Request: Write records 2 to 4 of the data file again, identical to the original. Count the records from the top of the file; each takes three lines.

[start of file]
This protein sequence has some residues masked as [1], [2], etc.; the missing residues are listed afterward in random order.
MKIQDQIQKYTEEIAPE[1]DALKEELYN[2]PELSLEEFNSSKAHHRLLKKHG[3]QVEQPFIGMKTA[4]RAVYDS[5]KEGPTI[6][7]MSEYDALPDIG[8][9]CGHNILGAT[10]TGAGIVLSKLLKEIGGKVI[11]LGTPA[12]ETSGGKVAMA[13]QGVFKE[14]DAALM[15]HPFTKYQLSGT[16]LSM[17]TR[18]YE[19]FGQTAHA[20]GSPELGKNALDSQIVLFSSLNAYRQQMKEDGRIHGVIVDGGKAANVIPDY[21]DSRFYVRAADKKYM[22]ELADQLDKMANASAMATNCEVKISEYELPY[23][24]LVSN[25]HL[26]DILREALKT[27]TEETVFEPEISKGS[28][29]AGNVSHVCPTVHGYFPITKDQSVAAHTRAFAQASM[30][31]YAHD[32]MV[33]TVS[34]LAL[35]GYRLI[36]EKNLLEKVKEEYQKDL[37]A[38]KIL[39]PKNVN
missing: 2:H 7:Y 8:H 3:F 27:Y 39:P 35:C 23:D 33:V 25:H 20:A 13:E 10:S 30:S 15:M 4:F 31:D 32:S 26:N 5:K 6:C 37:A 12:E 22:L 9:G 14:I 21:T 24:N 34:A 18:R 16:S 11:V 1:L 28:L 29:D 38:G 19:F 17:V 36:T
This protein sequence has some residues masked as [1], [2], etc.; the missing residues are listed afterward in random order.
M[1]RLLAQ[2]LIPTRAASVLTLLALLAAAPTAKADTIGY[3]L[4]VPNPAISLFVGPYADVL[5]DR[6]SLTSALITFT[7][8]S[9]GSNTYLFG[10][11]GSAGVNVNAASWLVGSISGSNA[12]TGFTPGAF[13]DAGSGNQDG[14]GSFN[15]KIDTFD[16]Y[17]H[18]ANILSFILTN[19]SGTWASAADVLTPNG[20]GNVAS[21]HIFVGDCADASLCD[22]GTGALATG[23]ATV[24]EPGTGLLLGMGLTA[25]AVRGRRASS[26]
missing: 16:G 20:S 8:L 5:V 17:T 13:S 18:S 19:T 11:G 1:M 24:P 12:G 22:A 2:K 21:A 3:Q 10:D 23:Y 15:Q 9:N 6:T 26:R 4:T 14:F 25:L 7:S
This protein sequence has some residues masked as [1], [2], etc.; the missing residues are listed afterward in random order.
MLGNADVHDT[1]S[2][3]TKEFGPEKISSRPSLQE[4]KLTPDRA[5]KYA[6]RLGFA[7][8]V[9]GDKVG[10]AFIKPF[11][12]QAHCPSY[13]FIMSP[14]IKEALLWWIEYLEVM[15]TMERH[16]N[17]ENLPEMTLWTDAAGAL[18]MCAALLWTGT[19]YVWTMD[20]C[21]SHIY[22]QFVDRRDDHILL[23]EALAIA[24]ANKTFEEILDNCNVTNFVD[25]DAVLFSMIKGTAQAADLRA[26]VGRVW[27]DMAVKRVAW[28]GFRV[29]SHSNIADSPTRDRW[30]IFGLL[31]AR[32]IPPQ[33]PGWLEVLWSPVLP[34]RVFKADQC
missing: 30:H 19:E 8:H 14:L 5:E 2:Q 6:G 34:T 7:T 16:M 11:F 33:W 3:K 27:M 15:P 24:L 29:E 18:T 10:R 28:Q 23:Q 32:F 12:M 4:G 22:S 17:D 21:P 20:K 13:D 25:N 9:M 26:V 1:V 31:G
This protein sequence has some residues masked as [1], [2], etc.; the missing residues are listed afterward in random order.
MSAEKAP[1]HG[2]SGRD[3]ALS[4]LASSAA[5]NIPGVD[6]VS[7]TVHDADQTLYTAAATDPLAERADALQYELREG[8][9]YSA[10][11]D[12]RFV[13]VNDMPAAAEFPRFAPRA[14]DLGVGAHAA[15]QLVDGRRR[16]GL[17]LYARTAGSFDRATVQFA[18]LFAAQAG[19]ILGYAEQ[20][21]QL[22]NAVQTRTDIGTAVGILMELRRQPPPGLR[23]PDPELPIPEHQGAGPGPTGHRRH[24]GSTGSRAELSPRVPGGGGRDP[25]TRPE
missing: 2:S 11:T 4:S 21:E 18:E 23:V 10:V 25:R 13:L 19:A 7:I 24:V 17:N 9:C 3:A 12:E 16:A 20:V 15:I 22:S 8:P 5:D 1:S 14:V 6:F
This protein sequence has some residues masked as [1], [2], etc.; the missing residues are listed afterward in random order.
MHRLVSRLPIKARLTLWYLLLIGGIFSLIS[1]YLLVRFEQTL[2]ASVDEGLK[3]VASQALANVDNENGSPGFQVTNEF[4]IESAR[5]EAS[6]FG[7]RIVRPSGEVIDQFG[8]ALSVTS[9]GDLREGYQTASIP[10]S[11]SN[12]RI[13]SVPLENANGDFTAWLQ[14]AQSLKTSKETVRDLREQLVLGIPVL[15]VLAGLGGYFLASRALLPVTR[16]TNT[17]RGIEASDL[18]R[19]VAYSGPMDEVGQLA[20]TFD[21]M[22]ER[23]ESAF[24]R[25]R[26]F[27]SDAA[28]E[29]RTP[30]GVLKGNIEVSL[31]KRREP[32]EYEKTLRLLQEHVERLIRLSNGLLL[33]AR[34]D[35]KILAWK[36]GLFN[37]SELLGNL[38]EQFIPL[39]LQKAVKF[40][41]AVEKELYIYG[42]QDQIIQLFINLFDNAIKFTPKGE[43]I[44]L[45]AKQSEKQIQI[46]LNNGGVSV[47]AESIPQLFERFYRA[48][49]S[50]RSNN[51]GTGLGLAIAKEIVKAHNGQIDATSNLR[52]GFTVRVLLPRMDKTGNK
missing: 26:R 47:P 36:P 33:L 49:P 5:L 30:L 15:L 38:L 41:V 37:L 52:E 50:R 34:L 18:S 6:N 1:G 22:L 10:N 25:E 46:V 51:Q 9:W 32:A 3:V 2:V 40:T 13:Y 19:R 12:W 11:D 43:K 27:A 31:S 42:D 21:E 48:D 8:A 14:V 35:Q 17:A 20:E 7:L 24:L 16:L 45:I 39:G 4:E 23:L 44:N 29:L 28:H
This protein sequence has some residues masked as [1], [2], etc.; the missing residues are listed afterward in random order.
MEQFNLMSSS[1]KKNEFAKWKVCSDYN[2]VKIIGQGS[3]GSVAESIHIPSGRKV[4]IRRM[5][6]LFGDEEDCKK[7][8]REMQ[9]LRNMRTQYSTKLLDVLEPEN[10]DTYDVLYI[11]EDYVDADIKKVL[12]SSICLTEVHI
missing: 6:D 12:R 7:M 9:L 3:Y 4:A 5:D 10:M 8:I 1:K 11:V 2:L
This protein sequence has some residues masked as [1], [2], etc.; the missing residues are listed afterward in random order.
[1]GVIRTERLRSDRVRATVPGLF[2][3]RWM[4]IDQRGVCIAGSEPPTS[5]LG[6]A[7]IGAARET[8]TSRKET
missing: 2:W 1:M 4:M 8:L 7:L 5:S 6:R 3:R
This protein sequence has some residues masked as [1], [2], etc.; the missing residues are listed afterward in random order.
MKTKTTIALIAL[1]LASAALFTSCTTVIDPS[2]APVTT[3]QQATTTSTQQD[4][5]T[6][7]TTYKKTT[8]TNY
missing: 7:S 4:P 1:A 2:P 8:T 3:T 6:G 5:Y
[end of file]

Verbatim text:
This protein sequence has some residues masked as [1], [2], etc.; the missing residues are listed afterward in random order.
M[1]RLLAQ[2]LIPTRAASVLTLLALLAAAPTAKADTIGY[3]L[4]VPNPAISLFVGPYADVL[5]DR[6]SLTSALITFT[7][8]S[9]GSNTYLFG[10][11]GSAGVNVNAASWLVGSISGSNA[12]TGFTPGAF[13]DAGSGNQDG[14]GSFN[15]KIDTFD[16]Y[17]H[18]ANILSFILTN[19]SGTWASAADVLTPNG[20]GNVAS[21]HIFVGDCADASLCD[22]GTGALATG[23]ATV[24]EPGTGLLLGMGLTA[25]AVRGRRASS[26]
missing: 16:G 20:S 8:L 5:V 17:T 13:S 18:S 19:T 11:G 1:M 24:P 12:G 22:A 2:K 21:A 3:Q 10:D 23:Y 15:Q 9:N 6:T 26:R 4:T 14:F 25:L 7:S
This protein sequence has some residues masked as [1], [2], etc.; the missing residues are listed afterward in random order.
MLGNADVHDT[1]S[2][3]TKEFGPEKISSRPSLQE[4]KLTPDRA[5]KYA[6]RLGFA[7][8]V[9]GDKVG[10]AFIKPF[11][12]QAHCPSY[13]FIMSP[14]IKEALLWWIEYLEVM[15]TMERH[16]N[17]ENLPEMTLWTDAAGAL[18]MCAALLWTGT[19]YVWTMD[20]C[21]SHIY[22]QFVDRRDDHILL[23]EALAIA[24]ANKTFEEILDNCNVTNFVD[25]DAVLFSMIKGTAQAADLRA[26]VGRVW[27]DMAVKRVAW[28]GFRV[29]SHSNIADSPTRDRW[30]IFGLL[31]AR[32]IPPQ[33]PGWLEVLWSPVLP[34]RVFKADQC
missing: 30:H 19:E 8:H 14:L 5:E 2:Q 6:G 34:T 7:T 16:M 11:F 33:W 3:K 27:M 15:P 24:L 29:E 18:T 10:R 28:Q 23:Q 32:F 12:M 4:G 22:S 17:D 21:P 20:K 13:D 25:N 9:M 26:V 1:V 31:G
This protein sequence has some residues masked as [1], [2], etc.; the missing residues are listed afterward in random order.
MSAEKAP[1]HG[2]SGRD[3]ALS[4]LASSAA[5]NIPGVD[6]VS[7]TVHDADQTLYTAAATDPLAERADALQYELREG[8][9]YSA[10][11]D[12]RFV[13]VNDMPAAAEFPRFAPRA[14]DLGVGAHAA[15]QLVDGRRR[16]GL[17]LYARTAGSFDRATVQFA[18]LFAAQAG[19]ILGYAEQ[20][21]QL[22]NAVQTRTDIGTAVGILMELRRQPPPGLR[23]PDPELPIPEHQGAGPGPTGHRRH[24]GSTGSRAELSPRVPGGGGRDP[25]TRPE
missing: 2:S 11:T 4:S 21:E 18:E 23:V 10:V 25:R 13:L 19:A 7:I 24:V 17:N 9:C 3:A 12:E 16:A 20:V 15:I 22:S 8:P 5:D 1:S 14:V 6:F